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Driving us digital

January 3rd, 2007

A recent government report spoke of driving Australians into the age of digital TV. Apparently, this kind of thing is what they have in mind.

Seriously, I wouldn’t object to auctioning off spectrum, even at some cost in terms of signal clarity, if new TV channels were allowed to bid. But the absolute rule of Australian media policy is to nothing contrary to the interests of the incumbent oligopoly.

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  1. Pseudonym (econowit)
    January 3rd, 2007 at 05:51 | #1

    Comparing the 40 plus free to air channels available in the UK (Freeview) with the pathetic service on offer in Australia by the incumbent oligopoly, it is clear the current system of political donations can do wonders to wipe out any business opposition.

    http://www.freeview.co.uk/about

    http://www.freeview.co.uk/channels/?lv0=channels

  2. scott
    January 3rd, 2007 at 06:35 | #2

    “But the absolute rule of Australian media policy is to nothing contrary to the interests of the incumbent oligopoly.”

    Maybe they should watch more American TV. Happy new year Australians.

  3. wilful
    January 3rd, 2007 at 08:46 | #3

    Just turn off the analogue spectrum, allow digital to be broadcast at full strength.

    I saw a STB for $49 last week. Gov’t should give one to every household (the Encel solution).

  4. January 3rd, 2007 at 09:10 | #4

    I understand that the government alone would save a fortune if they simply gave away a digital TV adapter to everyone who needs it as Alex Encel has suggested (see Age story of 11 Aug 06, submission number 40 to Parliment at http://www.aph.gov.au%2Fhouse%2Fcommittee%2Fcita%2Fdigitaltv%2Fsubs> ).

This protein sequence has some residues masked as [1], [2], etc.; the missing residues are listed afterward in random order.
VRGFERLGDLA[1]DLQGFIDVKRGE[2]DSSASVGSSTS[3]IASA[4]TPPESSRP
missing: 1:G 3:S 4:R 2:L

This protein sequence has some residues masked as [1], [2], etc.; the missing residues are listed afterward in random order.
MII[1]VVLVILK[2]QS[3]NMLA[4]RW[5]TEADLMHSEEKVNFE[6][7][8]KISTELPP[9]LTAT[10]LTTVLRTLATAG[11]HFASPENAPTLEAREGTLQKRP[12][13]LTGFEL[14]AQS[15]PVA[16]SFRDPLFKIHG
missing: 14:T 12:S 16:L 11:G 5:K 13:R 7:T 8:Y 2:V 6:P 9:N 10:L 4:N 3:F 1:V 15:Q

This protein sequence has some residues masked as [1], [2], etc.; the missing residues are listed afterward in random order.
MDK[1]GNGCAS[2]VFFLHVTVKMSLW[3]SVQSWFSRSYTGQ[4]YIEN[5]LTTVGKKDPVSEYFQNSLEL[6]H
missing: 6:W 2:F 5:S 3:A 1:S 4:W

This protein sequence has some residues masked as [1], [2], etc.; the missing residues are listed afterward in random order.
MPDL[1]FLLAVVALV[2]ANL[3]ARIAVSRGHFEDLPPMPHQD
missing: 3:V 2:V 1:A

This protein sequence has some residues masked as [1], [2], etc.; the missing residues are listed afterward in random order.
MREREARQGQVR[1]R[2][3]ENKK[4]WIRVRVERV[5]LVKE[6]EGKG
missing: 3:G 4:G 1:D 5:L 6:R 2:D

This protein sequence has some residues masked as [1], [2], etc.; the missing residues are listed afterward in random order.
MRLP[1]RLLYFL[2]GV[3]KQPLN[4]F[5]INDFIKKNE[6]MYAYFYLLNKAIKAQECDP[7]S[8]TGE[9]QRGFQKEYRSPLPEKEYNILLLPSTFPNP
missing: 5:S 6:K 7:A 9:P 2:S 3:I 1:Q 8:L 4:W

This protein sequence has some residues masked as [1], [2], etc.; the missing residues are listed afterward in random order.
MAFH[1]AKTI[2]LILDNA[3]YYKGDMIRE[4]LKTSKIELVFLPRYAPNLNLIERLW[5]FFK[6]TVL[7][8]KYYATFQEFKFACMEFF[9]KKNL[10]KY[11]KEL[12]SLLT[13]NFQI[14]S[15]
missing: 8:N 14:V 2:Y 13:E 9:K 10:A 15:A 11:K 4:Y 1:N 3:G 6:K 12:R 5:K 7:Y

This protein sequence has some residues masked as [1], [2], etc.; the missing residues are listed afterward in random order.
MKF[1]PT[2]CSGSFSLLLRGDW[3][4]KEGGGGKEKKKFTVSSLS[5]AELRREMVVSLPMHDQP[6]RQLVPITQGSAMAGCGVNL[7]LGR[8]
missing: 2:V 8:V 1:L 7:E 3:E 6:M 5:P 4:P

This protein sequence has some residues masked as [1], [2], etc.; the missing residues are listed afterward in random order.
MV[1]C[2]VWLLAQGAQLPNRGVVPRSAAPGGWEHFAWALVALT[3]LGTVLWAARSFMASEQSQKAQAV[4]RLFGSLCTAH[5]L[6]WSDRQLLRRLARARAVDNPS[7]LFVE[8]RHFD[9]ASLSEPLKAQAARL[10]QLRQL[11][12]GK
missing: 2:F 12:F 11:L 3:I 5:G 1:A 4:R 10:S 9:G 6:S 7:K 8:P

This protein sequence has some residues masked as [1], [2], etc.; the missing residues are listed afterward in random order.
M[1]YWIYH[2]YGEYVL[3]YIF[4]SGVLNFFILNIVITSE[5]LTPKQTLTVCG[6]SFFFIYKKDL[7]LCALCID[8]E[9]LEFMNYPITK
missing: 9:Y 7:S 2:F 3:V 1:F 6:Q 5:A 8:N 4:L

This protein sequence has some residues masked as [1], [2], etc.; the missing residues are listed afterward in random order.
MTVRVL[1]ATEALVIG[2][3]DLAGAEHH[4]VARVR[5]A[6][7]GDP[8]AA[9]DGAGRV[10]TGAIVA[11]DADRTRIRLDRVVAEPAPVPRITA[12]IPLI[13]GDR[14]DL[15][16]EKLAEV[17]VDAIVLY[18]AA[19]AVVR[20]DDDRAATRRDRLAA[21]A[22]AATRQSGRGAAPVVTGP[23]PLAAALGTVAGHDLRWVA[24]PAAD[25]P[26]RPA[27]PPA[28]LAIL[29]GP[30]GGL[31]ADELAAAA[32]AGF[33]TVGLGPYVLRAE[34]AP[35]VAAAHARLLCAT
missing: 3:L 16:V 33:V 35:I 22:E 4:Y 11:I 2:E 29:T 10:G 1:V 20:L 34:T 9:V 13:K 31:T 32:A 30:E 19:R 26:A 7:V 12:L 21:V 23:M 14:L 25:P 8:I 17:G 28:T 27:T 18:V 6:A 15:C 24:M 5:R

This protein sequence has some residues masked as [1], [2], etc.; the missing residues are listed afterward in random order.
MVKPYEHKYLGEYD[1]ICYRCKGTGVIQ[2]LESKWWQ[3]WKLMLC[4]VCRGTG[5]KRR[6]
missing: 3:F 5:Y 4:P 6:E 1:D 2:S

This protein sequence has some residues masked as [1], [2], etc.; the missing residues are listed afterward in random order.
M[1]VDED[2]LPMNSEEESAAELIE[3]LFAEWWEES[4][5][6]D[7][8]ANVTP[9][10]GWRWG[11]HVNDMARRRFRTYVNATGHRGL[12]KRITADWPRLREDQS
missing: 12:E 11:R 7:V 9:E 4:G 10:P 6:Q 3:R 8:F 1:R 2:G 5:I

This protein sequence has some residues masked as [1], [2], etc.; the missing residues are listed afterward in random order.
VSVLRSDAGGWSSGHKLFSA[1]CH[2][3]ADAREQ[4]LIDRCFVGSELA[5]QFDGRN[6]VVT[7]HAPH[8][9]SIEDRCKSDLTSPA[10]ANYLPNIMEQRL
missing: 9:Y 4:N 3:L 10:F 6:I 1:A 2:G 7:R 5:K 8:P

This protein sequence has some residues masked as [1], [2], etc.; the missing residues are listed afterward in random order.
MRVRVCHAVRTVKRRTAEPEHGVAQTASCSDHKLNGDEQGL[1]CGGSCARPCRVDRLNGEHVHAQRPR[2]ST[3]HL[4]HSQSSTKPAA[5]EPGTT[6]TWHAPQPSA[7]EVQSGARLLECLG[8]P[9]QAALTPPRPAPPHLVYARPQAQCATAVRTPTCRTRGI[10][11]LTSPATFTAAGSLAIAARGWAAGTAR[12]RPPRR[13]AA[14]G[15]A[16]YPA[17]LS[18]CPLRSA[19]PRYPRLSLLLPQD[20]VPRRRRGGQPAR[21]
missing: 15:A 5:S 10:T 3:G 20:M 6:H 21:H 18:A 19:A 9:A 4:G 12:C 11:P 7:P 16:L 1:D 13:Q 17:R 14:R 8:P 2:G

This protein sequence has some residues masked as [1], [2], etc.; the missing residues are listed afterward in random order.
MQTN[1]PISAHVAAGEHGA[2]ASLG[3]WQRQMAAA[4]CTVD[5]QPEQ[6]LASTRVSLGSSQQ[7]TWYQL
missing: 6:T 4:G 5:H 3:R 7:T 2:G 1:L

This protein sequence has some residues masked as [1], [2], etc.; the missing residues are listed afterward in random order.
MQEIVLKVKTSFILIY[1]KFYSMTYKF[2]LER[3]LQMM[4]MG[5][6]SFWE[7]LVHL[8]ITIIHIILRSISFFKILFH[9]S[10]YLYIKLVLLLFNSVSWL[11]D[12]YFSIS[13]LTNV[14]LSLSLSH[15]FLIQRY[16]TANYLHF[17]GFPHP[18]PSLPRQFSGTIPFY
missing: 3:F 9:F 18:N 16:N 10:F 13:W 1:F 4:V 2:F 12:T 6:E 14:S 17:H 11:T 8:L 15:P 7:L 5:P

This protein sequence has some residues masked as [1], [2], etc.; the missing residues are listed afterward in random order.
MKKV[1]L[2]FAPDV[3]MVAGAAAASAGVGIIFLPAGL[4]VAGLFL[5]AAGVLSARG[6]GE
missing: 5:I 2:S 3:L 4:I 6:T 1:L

Presumably, the suggestion has been shelved for ideological reasons. If such a massive economy of scale could be achieved by the government providing this one service, Australians might question whether the same could not be done in other areas.

  5. January 3rd, 2007 at 09:15 | #5
  6. Uncle Milton
    January 3rd, 2007 at 10:16 | #6

    If the government allowed it, there could be enough TV channels to satisfy every conceivable taste. As usual with these things, the Americans lead the way. For instance, there is a 24 hour cricket channel that broadcasts in the greater New York area. This, in a country that doesn’t even play cricket.

  7. Craig Mc
    January 3rd, 2007 at 14:27 | #7

    Although I can see the point of auctioning spectrum space: it’s the simplest way to decide who uses a scarce resource; and the fact that if someone is going to make a lot of money from it, then the government may as well get a slice.

    The problem I have with auctioning spectrum space is that it’s effectively a tax on infra-structure. It’s akin to making a tollway buy the land it’s on at market rate, which a government freeway would not be required to do. It’s arguable whether either money-go-round is more efficient – the taxpayer-funded freeway, or the user-pays tollway. But then governments don’t do these things in the name of efficiency – they do it to get debt off the books.